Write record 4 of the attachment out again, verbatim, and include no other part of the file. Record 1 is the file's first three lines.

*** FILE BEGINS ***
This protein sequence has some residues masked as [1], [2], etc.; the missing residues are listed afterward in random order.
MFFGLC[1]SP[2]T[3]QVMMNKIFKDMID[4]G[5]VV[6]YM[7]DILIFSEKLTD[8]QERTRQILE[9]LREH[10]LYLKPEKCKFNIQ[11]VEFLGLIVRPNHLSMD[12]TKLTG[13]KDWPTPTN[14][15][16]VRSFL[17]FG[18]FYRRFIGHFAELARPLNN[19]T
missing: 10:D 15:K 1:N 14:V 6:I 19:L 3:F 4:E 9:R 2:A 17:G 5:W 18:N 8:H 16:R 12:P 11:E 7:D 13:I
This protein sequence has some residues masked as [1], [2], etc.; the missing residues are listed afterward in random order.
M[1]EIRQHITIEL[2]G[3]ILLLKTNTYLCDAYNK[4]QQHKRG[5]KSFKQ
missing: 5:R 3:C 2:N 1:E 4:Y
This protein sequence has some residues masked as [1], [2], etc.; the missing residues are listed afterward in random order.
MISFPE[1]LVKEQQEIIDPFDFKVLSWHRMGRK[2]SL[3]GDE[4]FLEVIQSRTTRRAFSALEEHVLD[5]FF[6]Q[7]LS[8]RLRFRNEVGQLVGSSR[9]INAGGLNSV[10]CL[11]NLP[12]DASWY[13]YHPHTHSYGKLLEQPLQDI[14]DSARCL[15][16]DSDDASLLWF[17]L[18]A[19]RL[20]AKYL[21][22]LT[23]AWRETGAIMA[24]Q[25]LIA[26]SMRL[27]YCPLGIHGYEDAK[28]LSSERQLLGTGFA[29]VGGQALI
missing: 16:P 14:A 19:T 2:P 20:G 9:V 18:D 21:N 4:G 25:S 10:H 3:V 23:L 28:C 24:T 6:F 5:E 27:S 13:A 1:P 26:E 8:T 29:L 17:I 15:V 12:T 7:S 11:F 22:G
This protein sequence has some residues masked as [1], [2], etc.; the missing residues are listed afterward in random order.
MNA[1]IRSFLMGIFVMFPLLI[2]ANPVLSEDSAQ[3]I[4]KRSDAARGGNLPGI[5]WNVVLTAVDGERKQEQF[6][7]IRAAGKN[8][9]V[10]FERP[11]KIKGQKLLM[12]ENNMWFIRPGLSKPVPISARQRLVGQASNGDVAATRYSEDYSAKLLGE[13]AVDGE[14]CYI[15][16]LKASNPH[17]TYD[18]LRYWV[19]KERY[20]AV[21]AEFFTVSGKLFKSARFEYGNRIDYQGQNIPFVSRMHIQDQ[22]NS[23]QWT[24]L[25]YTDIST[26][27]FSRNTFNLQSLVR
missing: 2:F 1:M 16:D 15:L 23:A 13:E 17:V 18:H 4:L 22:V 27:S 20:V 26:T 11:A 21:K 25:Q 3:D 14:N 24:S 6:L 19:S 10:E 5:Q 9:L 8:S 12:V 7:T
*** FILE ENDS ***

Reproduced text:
This protein sequence has some residues masked as [1], [2], etc.; the missing residues are listed afterward in random order.
MNA[1]IRSFLMGIFVMFPLLI[2]ANPVLSEDSAQ[3]I[4]KRSDAARGGNLPGI[5]WNVVLTAVDGERKQEQF[6][7]IRAAGKN[8][9]V[10]FERP[11]KIKGQKLLM[12]ENNMWFIRPGLSKPVPISARQRLVGQASNGDVAATRYSEDYSAKLLGE[13]AVDGE[14]CYI[15][16]LKASNPH[17]TYD[18]LRYWV[19]KERY[20]AV[21]AEFFTVSGKLFKSARFEYGNRIDYQGQNIPFVSRMHIQDQ[22]NS[23]QWT[24]L[25]YTDIST[26][27]FSRNTFNLQSLVR
missing: 2:F 1:M 16:D 15:L 23:A 13:E 17:V 18:H 4:L 22:V 27:S 20:V 26:T 11:A 21:K 25:Q 3:D 14:N 24:S 6:L 19:S 10:E 5:Q 9:L 8:S 12:V 7:T